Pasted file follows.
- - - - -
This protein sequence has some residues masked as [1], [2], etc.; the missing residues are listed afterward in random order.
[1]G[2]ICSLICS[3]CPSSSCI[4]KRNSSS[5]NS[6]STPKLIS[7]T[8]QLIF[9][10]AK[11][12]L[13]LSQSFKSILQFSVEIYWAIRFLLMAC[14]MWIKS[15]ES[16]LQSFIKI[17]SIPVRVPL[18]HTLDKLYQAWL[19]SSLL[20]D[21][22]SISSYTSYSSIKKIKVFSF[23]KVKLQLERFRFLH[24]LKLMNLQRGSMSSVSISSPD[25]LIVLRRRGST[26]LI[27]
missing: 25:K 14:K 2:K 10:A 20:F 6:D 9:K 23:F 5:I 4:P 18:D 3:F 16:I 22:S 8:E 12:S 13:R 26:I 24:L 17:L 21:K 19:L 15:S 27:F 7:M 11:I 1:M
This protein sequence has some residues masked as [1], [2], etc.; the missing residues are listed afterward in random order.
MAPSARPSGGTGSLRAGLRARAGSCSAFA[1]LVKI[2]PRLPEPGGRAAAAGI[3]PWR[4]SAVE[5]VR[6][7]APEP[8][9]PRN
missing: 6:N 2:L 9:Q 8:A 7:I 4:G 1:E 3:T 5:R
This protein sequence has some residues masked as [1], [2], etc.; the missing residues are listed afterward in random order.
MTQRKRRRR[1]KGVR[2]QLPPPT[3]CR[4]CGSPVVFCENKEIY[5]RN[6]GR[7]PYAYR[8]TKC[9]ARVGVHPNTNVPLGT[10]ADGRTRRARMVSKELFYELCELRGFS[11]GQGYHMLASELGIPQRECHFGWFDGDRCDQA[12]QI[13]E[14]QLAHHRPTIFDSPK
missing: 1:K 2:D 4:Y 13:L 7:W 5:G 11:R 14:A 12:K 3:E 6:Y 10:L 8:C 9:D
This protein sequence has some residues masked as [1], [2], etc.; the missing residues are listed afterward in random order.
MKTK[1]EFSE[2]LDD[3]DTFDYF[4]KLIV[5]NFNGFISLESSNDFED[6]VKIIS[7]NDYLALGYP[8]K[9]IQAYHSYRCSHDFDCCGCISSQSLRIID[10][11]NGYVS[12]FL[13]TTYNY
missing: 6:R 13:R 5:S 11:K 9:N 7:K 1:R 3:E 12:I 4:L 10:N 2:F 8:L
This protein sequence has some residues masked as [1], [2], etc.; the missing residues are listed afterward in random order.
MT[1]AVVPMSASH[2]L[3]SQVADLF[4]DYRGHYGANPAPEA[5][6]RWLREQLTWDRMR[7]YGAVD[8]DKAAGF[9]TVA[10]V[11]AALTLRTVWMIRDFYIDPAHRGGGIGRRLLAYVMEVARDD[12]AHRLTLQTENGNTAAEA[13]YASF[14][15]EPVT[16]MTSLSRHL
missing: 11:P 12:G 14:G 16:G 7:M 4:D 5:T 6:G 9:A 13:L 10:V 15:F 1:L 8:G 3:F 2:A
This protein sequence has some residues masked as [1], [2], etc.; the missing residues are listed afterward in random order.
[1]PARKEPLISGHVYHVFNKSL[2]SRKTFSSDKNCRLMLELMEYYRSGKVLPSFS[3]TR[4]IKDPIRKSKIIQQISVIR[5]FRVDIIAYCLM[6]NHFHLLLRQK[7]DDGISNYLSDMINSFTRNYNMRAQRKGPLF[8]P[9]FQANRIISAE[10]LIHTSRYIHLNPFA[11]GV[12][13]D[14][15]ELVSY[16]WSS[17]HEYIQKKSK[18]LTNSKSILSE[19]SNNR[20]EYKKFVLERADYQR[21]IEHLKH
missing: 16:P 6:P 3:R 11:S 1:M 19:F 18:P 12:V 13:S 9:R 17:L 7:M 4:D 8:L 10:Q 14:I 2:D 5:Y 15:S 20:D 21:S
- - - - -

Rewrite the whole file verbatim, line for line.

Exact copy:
This protein sequence has some residues masked as [1], [2], etc.; the missing residues are listed afterward in random order.
[1]G[2]ICSLICS[3]CPSSSCI[4]KRNSSS[5]NS[6]STPKLIS[7]T[8]QLIF[9][10]AK[11][12]L[13]LSQSFKSILQFSVEIYWAIRFLLMAC[14]MWIKS[15]ES[16]LQSFIKI[17]SIPVRVPL[18]HTLDKLYQAWL[19]SSLL[20]D[21][22]SISSYTSYSSIKKIKVFSF[23]KVKLQLERFRFLH[24]LKLMNLQRGSMSSVSISSPD[25]LIVLRRRGST[26]LI[27]
missing: 25:K 14:K 2:K 10:A 20:F 6:D 9:K 23:F 5:I 4:P 18:D 3:F 16:I 22:S 8:E 12:S 13:R 26:I 24:L 17:L 21:K 19:L 15:S 27:F 7:M 11:I 1:M
This protein sequence has some residues masked as [1], [2], etc.; the missing residues are listed afterward in random order.
MAPSARPSGGTGSLRAGLRARAGSCSAFA[1]LVKI[2]PRLPEPGGRAAAAGI[3]PWR[4]SAVE[5]VR[6][7]APEP[8][9]PRN
missing: 6:N 2:L 9:Q 8:A 7:I 4:G 1:E 3:T 5:R
This protein sequence has some residues masked as [1], [2], etc.; the missing residues are listed afterward in random order.
MTQRKRRRR[1]KGVR[2]QLPPPT[3]CR[4]CGSPVVFCENKEIY[5]RN[6]GR[7]PYAYR[8]TKC[9]ARVGVHPNTNVPLGT[10]ADGRTRRARMVSKELFYELCELRGFS[11]GQGYHMLASELGIPQRECHFGWFDGDRCDQA[12]QI[13]E[14]QLAHHRPTIFDSPK
missing: 1:K 2:D 4:Y 13:L 7:W 5:G 11:R 14:A 12:K 3:E 6:Y 10:L 8:C 9:D
This protein sequence has some residues masked as [1], [2], etc.; the missing residues are listed afterward in random order.
MKTK[1]EFSE[2]LDD[3]DTFDYF[4]KLIV[5]NFNGFISLESSNDFED[6]VKIIS[7]NDYLALGYP[8]K[9]IQAYHSYRCSHDFDCCGCISSQSLRIID[10][11]NGYVS[12]FL[13]TTYNY
missing: 6:R 13:R 5:S 11:K 9:N 7:K 1:R 3:E 12:I 4:L 10:N 2:F 8:L
This protein sequence has some residues masked as [1], [2], etc.; the missing residues are listed afterward in random order.
MT[1]AVVPMSASH[2]L[3]SQVADLF[4]DYRGHYGANPAPEA[5][6]RWLREQLTWDRMR[7]YGAVD[8]DKAAGF[9]TVA[10]V[11]AALTLRTVWMIRDFYIDPAHRGGGIGRRLLAYVMEVARDD[12]AHRLTLQTENGNTAAEA[13]YASF[14][15]EPVT[16]MTSLSRHL
missing: 11:P 12:G 14:G 16:G 7:M 4:D 5:T 6:G 9:A 13:L 10:V 15:F 1:L 8:G 3:F 2:A
This protein sequence has some residues masked as [1], [2], etc.; the missing residues are listed afterward in random order.
[1]PARKEPLISGHVYHVFNKSL[2]SRKTFSSDKNCRLMLELMEYYRSGKVLPSFS[3]TR[4]IKDPIRKSKIIQQISVIR[5]FRVDIIAYCLM[6]NHFHLLLRQK[7]DDGISNYLSDMINSFTRNYNMRAQRKGPLF[8]P[9]FQANRIISAE[10]LIHTSRYIHLNPFA[11]GV[12][13]D[14][15]ELVSY[16]WSS[17]HEYIQKKSK[18]LTNSKSILSE[19]SNNR[20]EYKKFVLERADYQR[21]IEHLKH
missing: 16:P 6:P 3:R 11:S 1:M 19:F 18:P 12:V 13:S 9:R 17:L 7:M 4:D 8:L 10:Q 14:I 2:D 5:Y 15:S 20:D 21:S